The Sculptress (Ian Merrick, 2000)
Thanks to a couple of wonderful browser plug-ins (Netflix Queue Sorter for Firefox and Netflix Sorter for Torch), I have the ability to sort my Netflix Instant Streaming queue by average rating. Which I do once a week if I’ve added anything to it. I usually have a perverse urge to watch, on my Tuesday work-from-home all-movie days, at least one movie from the bottom five in my queue, something that, basically, all of Netflix loathes. Last week’s was Strippers vs. Werewolves, and I have to say I thought the masses were wrong, wrong, wrong about that one. Today’s was the very bottom movie on the queue, The Sculptress, which is presently floating around Netflix-land under the title The Demon Within. It’s not quite as bad as the movie that was at the bottom of the heap two weeks ago, before I watched that one (the ridiculous Fading of the Cries), but man, it did its best to get there. This is a movie so bad I don’t even know where to begin telling you about its badness, so I’m going to quit typing, to to bed, and see if I can come up with some new words for “suck” while I’m sleeping tonight.
Plot: the titular sculptress, Sarah (Idle Hands‘ Katie Wright in her final, to date, feature appearance), is a British student who has just transferred to a prestigious art school in San Francisco. She spends her first few weeks flat-hunting before landing a room in a building also inhabited by Matthew Dobie (The Lawnmower Man‘s Jeff Fahey), a seemingly out-of-work Shakespearean actor (you find out why he’s always out of work pretty early on) who moonlights as a serial killer. She also draws the attention of hunky classmate Chris (Crosscut‘s Allen Cutler), a possible romantic interest, and obsessive professor Giraud (Panic Room‘s Patrick Bauchau), who is the first to notice that something is very amiss with Sarah—some of her work is very, very different from the rest of it (and, Giraud tells us, every sculptor’s style is as individual as a fingerprint, so this doesn’t make one bit of sense). She soon finds out, with the help of Giraud and psychic Madame Cleo (Rent‘s Vivis Colombetti), that she is a pawn in a demonic game much, much larger than any of its participants…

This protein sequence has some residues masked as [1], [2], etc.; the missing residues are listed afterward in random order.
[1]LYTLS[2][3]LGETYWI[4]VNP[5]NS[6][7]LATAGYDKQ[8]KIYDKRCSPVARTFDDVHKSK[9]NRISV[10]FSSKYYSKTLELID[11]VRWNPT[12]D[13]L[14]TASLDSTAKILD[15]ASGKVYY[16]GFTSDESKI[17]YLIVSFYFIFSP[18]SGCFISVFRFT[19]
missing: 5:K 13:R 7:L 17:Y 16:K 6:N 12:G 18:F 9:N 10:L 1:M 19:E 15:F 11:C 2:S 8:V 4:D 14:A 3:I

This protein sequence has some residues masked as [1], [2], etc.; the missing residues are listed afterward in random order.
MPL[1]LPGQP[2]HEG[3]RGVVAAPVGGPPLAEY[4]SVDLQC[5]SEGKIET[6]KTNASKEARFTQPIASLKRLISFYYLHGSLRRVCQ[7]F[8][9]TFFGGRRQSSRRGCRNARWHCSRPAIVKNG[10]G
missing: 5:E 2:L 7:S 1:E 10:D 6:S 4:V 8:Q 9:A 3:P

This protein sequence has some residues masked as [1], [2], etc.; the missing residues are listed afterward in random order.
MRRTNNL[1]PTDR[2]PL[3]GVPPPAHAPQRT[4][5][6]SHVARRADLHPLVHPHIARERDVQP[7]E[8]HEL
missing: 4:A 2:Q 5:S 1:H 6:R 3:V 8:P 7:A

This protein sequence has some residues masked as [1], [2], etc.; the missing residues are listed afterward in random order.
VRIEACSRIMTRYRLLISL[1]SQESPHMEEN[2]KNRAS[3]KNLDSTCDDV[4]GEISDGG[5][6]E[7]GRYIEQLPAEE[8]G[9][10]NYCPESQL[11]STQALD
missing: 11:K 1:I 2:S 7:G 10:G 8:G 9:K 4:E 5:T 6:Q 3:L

It wouldn’t surprise me if there were a pretty good script somewhere in the draft stages before this movie started filming. There are some fine ideas at the bottom of this, but they were all strangled by the time they reached the screen, by everything from Merrick (The Black Panther)’s questionable choices of camera angle at least once every five minutes to Jeff Fahey’s hilarious (unintentionally, one assumes) overacting. And what we ended up with is just awful. *
Trailer… if you dare.